Kinetic modeling of countercurrent saccharification
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Background: Countercurrent saccharification is a promising way to minimize enzyme loading while obtaining high conversions and product concentrations. However, in countercurrent saccharification experiments, 3-4 months are usually required to acquire a single steady-state data point. To save labor and time, simulation of this process is necessary to test various reaction conditions and determine the optimal operating point. Previously, a suitable kinetic model for countercurrent saccharification has never been reported. The Continuum Particle Distribution Modeling (CPDM) satisfactorily predicts countercurrent fermentation using mixed microbial cultures that digest various feedstocks. Here, CPDM is applied to countercurrent enzymatic saccharification of lignocellulose. Results: CPDM was used to simulate multi-stage countercurrent saccharifications of a lignocellulose model compound (α-cellulose). The modified HCH-1 model, which accurately predicts long-term batch saccharification, was used as the governing equation in the CPDM model. When validated against experimental countercurrent saccharification data, it predicts experimental glucose concentrations and conversions with the average errors of 3.5% and 4.7%, respectively. CPDM predicts conversion and product concentration with varying enzyme-addition location, total stage number, enzyme loading, liquid residence time (LRT), and solids loading rate (SLR). In addition, countercurrent saccharification was compared to batch saccharification at the same conversion, product concentration, and reactor volume. Results show that countercurrent saccharification is particularly beneficial when the product concentration is low. Conclusions: The CPDM model was used to simulate multi-stage countercurrent saccharification of α-cellulose. The model predictions agreed well with the experimental glucose concentrations and conversions. CPDM prediction results showed that the enzyme-addition location, enzyme loading, LRT, and SLR significantly affected the glucose concentration and conversion. Compared to batch saccharification at the same conversion, product concentration, and reactor volume, countercurrent saccharification is particularly beneficial when the product concentration is low.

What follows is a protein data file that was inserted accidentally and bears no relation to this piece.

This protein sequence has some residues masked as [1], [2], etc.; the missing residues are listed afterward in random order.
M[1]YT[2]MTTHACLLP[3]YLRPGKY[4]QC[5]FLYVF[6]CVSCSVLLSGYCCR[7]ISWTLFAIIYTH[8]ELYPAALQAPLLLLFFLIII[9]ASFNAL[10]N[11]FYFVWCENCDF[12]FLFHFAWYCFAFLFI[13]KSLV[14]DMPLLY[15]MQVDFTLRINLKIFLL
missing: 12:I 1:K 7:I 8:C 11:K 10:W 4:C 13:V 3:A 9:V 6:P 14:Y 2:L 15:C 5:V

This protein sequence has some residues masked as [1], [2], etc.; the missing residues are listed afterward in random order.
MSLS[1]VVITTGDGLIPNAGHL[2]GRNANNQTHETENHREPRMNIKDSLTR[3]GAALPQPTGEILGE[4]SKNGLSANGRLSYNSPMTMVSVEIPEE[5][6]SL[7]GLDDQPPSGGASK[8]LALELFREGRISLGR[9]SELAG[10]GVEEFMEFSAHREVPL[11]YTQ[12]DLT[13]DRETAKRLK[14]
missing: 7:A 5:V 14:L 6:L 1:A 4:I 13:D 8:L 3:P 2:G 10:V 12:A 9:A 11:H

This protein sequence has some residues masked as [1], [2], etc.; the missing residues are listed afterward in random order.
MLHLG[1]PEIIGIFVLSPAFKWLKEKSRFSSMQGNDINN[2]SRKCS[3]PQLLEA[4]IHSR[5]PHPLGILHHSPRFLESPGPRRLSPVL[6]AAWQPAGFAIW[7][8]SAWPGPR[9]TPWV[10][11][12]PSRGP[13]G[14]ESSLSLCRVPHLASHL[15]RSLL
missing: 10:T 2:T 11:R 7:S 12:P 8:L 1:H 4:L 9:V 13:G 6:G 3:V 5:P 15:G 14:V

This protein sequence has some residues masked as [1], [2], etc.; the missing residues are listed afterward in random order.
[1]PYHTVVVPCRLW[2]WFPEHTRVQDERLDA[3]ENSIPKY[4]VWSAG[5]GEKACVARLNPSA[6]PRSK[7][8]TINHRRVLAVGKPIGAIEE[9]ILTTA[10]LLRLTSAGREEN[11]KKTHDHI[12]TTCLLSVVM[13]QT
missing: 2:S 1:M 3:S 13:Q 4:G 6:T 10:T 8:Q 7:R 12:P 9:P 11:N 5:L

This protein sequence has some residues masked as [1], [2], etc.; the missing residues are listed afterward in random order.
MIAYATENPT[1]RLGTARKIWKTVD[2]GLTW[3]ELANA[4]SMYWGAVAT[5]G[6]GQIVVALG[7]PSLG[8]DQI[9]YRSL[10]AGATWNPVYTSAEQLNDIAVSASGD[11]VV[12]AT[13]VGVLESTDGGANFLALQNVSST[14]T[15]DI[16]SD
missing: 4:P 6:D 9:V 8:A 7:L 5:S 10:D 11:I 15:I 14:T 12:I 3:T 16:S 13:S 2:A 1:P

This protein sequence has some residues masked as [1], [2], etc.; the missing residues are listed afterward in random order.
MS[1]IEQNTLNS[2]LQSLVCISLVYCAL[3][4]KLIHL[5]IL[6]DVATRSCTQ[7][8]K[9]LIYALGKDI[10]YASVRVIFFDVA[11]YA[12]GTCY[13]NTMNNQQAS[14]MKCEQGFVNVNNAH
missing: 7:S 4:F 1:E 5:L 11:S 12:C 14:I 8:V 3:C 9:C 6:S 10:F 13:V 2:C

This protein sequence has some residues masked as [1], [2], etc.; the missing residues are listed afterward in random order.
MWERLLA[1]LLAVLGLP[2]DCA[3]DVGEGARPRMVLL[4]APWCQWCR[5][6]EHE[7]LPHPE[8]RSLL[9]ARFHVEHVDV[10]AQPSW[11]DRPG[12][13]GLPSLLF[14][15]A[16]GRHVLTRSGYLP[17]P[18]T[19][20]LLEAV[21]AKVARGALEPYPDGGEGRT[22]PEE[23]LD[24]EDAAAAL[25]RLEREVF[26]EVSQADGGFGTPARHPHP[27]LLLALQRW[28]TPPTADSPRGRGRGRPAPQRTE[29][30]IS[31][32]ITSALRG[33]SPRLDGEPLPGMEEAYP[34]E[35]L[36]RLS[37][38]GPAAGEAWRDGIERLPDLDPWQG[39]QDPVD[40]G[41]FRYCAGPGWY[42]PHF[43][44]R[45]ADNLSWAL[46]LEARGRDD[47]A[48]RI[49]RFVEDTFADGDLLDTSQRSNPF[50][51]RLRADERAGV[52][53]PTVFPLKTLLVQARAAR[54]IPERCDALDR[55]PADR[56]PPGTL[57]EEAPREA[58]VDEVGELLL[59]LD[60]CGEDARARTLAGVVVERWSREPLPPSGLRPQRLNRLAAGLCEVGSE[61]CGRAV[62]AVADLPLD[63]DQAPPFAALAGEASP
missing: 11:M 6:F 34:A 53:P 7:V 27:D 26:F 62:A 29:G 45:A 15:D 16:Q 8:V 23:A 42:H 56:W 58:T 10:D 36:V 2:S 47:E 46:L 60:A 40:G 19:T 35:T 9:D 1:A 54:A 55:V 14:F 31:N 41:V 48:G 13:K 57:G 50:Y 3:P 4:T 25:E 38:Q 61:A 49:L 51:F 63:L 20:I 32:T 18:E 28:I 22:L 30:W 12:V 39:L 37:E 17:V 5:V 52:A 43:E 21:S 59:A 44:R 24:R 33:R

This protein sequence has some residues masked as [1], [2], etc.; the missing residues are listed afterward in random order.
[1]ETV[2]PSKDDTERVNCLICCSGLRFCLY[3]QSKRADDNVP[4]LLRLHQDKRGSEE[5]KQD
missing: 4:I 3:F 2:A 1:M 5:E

author list (cited authors)
Liang, C., Gu, C., Karim, M. N., & Holtzapple, M.